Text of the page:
Transferring your legacy
4 ways to prepare children now to oversee their inheritance later
In the popular imagination, families that accrue an above-average amount of wealth or assets eventually pass down those same fortunes generation after generation. It’s a common misconception—particularly when you look at actual data.
According to a Wealth-X report, 68% of the world’s wealthiest people (i.e., those whose net worth exceeds $30 million) are self-made. Look further, and you’ll see that 24% of those individuals possess a combination of inherited and self-created fortunes, while a mere 8.5% solely inherited their wealth.
Those figures become less surprising when you consider how difficult it is to transfer wealth effectively. A decades long study of 2,500 families found that 70% of family fortunes run out by just the second generation. By the third generation, that figure increases to 90%.
Why is wealth retention so difficult? While there are many ways to mishandle wealth, chief among them is a lack of preparation. Parents may spend time and money to ensure that their estate is organized properly, but those efforts may be in vain if they don’t also ensure that their children are prepared to receive that wealth. To empower future generations to oversee and sustain inherited wealth, equip them with the values, the knowledge, and the life skills they need to do so.
Without early and frequent communication, your children and future generations may find themselves overwhelmed and underprepared when they receive the wealth you have accrued.
Parents who hesitate to prepare their children for inheritance may do so with the best of intentions. They may worry about raising spoiled or entitled offspring, or they may feel uncomfortable discussing topics like wills and trusts before their kids are mature enough to grasp such concepts. Furthermore, many people struggle to know how much control they should exert over their wealth after their passing; this causes hesitation when it’s time to make concrete decisions about how to divide their fortunes.
While those misgivings are understandable, a failure to prepare children for the responsibilities that come with managing an inheritance isn’t in the best interest of the child or the assets. To help the next generation thrive, take the following proactive steps:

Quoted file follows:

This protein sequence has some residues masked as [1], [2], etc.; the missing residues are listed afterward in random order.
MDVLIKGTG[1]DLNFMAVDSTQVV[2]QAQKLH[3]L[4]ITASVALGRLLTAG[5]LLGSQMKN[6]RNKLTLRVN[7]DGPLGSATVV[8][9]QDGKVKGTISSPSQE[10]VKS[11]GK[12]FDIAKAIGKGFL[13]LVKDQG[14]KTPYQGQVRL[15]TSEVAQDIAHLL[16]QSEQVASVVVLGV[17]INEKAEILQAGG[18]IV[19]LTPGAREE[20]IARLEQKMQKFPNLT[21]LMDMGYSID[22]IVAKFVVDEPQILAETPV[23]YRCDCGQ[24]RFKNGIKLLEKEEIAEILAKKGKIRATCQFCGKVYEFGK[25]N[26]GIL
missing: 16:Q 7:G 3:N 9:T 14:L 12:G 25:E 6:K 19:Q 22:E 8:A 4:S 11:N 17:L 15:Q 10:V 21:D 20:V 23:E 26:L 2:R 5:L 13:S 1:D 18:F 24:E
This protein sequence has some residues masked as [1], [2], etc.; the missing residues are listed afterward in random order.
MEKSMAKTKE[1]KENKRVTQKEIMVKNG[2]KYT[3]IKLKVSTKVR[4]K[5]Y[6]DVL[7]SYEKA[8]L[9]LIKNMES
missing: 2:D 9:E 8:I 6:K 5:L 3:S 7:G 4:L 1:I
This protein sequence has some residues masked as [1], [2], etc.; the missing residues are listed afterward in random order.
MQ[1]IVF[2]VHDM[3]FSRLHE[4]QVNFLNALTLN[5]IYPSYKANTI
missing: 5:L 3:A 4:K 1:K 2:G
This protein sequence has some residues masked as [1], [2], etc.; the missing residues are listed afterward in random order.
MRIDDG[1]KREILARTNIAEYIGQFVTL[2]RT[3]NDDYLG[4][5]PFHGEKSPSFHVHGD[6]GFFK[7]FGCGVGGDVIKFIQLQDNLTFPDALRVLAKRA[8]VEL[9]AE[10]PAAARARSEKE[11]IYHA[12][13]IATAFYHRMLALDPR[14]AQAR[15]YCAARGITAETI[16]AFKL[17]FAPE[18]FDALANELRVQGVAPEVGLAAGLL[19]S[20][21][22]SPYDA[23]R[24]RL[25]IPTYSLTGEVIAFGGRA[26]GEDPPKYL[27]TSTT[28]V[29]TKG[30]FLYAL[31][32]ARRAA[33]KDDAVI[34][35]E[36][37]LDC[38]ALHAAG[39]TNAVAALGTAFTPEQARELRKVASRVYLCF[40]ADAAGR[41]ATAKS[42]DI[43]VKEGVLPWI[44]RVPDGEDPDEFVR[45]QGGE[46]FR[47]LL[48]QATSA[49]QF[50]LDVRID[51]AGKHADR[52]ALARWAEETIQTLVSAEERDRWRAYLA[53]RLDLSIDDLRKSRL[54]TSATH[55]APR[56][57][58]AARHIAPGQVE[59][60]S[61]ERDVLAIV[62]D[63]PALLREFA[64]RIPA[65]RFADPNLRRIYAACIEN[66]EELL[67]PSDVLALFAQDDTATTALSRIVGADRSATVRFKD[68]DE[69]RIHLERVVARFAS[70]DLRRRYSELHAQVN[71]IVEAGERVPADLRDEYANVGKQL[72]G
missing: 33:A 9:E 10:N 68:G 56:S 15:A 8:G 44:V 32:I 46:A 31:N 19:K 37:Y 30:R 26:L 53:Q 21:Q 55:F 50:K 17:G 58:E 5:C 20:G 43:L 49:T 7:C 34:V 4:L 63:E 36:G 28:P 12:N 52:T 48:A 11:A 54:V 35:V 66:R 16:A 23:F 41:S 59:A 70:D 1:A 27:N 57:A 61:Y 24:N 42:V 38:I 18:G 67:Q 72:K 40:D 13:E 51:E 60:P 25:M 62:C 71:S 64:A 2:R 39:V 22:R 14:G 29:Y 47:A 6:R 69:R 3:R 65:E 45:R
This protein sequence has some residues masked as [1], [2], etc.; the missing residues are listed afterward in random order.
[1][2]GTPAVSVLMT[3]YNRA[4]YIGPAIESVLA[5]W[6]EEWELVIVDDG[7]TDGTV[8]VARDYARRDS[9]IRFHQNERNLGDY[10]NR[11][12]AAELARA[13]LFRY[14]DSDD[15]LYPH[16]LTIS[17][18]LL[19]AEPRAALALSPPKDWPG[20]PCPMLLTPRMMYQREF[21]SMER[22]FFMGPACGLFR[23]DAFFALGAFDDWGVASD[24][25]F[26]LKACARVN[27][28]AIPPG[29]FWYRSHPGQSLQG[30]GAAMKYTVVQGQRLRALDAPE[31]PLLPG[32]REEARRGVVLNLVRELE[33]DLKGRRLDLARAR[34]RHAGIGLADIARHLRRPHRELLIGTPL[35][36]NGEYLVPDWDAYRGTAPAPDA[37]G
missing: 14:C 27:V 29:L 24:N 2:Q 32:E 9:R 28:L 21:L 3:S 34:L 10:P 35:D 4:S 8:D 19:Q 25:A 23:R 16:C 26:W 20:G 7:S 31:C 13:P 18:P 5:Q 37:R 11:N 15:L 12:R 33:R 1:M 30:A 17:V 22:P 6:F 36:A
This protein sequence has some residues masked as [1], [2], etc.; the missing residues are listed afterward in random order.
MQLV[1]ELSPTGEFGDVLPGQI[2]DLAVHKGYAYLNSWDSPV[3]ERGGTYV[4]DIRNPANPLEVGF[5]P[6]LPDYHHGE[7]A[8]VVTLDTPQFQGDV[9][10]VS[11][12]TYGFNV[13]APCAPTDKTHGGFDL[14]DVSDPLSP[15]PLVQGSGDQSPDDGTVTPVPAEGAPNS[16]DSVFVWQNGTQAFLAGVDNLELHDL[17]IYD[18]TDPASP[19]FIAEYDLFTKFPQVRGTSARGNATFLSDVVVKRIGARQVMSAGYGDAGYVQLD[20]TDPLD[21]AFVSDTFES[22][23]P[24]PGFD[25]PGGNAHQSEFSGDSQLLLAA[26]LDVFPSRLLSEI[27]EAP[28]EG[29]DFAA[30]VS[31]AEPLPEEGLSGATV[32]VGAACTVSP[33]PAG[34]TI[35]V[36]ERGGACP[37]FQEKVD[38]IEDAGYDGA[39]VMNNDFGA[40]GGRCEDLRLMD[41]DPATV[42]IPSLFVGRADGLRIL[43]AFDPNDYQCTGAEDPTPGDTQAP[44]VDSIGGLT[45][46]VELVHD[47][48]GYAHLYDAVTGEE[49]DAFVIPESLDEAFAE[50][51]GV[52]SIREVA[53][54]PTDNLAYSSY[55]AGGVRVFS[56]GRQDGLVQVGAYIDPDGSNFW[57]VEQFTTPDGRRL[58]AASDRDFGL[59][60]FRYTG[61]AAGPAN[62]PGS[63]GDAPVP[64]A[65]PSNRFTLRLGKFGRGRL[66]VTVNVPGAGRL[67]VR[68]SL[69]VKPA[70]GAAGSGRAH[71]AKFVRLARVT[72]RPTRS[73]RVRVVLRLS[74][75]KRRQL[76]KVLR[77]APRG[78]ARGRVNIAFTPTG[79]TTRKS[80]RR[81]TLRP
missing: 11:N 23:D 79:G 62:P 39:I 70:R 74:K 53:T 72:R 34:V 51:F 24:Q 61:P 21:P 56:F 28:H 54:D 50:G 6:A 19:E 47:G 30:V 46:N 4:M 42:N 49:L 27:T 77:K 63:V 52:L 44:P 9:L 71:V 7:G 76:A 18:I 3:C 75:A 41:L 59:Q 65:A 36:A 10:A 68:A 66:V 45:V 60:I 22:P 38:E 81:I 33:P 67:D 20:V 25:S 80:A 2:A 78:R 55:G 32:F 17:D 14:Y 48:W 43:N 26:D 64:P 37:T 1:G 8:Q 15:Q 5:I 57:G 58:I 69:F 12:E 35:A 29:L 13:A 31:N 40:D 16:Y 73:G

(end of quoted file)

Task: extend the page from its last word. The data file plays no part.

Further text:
1. Devise a proper estate plan. It’s easy to neglect estate planning. Aside from the discomfort of facing your own mortality and the thought of your children navigating the world without you, estate planning requires considerable effort and expense. That’s probably why only 32% of Americans have created a will—and even fewer people have taken the care to construct a thoughtful estate plan.
Still, estate planning enables you to audit the tools at your disposal to minimize asset distribution costs and maximize the inheritance left to your heirs. Start by establishing guardians for your children in case they are minors when you die, and consider making a plan to hand over assets iteratively instead of all at once to prevent your heirs from being overwhelmed by a large inheritance at a young age.
2. Give your children a sound financial education. So much of financial success boils down to being informed. The stakes are high for any parent, and they can increase with your net worth. If you want your children to handle and retain your wealth responsibly for future generations, impress upon them the importance of concepts such as saving, compounding interest, and the benefits of asset diversification.
Educate your children early on by giving them money to use (or lose) as they see fit. Whether they succeed or err, they should learn lessons that will help them take the helm of their financial futures when they receive their inheritance.
3. Keep your children apprised of changes in net worth. As with many subjects, the key to successful communication between parents and children regarding finances is openness and honesty. That might not mean giving your children every last detail regarding your financial situation, but you can provide them with an age-appropriate amount of information about your wealth and how it will affect them moving forward.
You can also give your children a small say in wealth management by allowing them to choose a charity to receive a donation. Delegating a say in how the family’s wealth is managed gives children a sense of responsibility and helps them view the family’s money through the lens of a steward instead of just a recipient.
4. Encourage your kids to build their own wealth. Parents may worry that the promise of an eventual inheritance will stunt their children’s ambitions. To alleviate this fear, parents can put milestones in place over a set period to grant their children a limited amount of control over that inheritance.
A trust that gives children increased access as they get older may encourage them to establish themselves in their careers. It also gives them control of smaller sums early on, which should give them the financial experience necessary to direct larger amounts of wealth responsibly as they get older.
You may have spent your entire life building a fortune that allows you to take care of the ones you love—but you should plan for a time when you’re no longer around. No matter what steps you take, pass on good financial habits to your children early to ensure they have the resources and life skills to live comfortably and productively.
The contents in this article are being provided for educational and informational purposes only. The information and comments are not the views or opinions of Union Bank, its subsidiaries or affiliates.
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